Keeping consistency across the project is extremely important. Make sure to establish terminology guidelines before you start. General rules to keep in mind:

  • Lowercase only
  • No spaces – use hyphens
  • Latin characters only
  • Keep names short (1-3 words)
  • Apply the same rules to naming folders

Consider establishing a naming terminology for different processes. Developers can help designers establish naming conventions by preparing a list of terms they believe could help designers better communicate their ideas. For example, hover for when the mouse indicator is over the element, active for when the element is selected, etc.

Design Handoff – Image Optimization

An image optimized with Kraken. Source:
  • Size of the assets – You generally want to avoid sending clunky files to developers. Before you pass on the handoff you’re better off optimizing the images using image compressors like Kraken or Tinypng.
  • Use the SVG file format – The SVG format allows you to create assets that can match any pixel density version. They also weigh less and can be compressed by gzip server-side. Remember, that if you don’t convert SVG text to curves, the text objects in your designs are going to return to the default font. Also, if you’re a designer, don’t waste your time preparing sprites as developers can later do it much more efficiently.
  • Favicons – create separate favicon files for mobile and desktop browsers & devices. Set the desktop favicon size to 32×32 and mobile to 180×180. It’s always a good practice to include file sizes within names, so naming your files favicon32x32.png and favicon180x180.png is a good start. Modern browsers can easily convert your icons to the right size, so in order to keep it clean, you can stick to just the two sizes.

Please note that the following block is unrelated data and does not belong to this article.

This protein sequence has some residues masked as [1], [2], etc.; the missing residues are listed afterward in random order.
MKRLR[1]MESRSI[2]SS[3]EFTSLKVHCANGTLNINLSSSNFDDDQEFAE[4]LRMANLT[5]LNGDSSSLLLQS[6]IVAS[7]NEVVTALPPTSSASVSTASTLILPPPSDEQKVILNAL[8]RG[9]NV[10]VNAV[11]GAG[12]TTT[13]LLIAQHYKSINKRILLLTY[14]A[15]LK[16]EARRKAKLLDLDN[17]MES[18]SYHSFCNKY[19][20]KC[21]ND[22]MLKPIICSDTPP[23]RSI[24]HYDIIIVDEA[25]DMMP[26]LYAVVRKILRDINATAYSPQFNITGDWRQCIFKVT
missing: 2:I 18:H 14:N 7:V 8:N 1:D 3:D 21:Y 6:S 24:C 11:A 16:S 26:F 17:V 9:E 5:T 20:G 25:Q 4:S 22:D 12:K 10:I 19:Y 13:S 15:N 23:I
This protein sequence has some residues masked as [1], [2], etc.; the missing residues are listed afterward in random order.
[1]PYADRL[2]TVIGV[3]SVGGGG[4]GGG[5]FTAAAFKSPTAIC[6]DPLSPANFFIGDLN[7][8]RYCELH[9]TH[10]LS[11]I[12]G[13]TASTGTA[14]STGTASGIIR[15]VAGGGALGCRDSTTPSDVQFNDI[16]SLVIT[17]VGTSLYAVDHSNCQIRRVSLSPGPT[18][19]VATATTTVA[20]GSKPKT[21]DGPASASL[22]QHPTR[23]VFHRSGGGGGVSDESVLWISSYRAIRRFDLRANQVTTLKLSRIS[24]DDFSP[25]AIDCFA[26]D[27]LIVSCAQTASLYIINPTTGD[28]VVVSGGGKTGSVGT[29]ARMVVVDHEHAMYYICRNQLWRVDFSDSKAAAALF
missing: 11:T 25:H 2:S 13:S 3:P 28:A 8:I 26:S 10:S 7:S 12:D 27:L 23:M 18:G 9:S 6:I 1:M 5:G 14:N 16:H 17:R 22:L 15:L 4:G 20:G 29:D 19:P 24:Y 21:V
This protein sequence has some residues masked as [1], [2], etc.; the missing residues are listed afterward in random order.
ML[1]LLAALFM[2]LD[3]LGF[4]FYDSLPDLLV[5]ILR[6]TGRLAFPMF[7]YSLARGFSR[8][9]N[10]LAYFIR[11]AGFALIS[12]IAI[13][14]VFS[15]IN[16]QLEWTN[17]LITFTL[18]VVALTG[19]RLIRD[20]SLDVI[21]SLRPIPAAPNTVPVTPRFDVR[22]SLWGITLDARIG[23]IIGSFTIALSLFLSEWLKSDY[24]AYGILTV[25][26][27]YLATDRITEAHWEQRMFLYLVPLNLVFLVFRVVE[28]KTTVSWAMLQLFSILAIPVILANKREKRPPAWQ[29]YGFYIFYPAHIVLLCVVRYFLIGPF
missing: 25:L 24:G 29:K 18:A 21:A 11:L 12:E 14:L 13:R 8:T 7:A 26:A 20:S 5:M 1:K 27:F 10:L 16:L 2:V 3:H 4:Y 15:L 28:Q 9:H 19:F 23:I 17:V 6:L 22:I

• Establish comprehension levels for non-static images – it’s all about the quality to file size ratio. Designers and developers should reach the middle ground before the start of the project.
Image SizeFile Size
1440×900< 200 KB
1920×600< 180 KB
600×400< 60 KB
300×200< 30 KB
150×100< 15 KB

Design Responsiveness

As a designer, you want to deliver a handoff that is responsive and presents how elements are going to look in various dimensions and using different transitions. To achieve that you need relative values.

Use basic breakpoints and test your design on all device views before passing the handoff to the development team.

Test on various-sized screens, especially the bigger ones. This step is often omitted in the design phase, which results in the hero section image stretching to full width, and preparing styles for such images can be really irksome.

Make sure you make good use of the existing materials. Lots of designers waste a lot of time trying to come up with creative solutions, while all they need to do is accommodate the existing libraries for use in the project. And that’s what libraries are for!

Ideally, you also want to create clickable prototypes and animations to communicate your ideas.

Preparing a UI Kit For The Project

In order to keep everything in one place, you’re going to have to create a library for all of the assets.

Having a UI Kit that you can share across teams is incredibly helpful as it allows for improved collaboration. Whenever you or one of your friends makes some changes, you’re going to be automatically up-to-date.

Collaboration Continues

When creating a UI Kit make sure there are some developers involved in the process. They should also be able to review the applicability of the assets included in the kit. Designers should ask for collaboration. The goal is to achieve assets that can be easily transferred to the developer team in a form of a handoff. And who knows better what they want to receive than the developers themselves?

Some of the things you want to include when creating a UI Kit: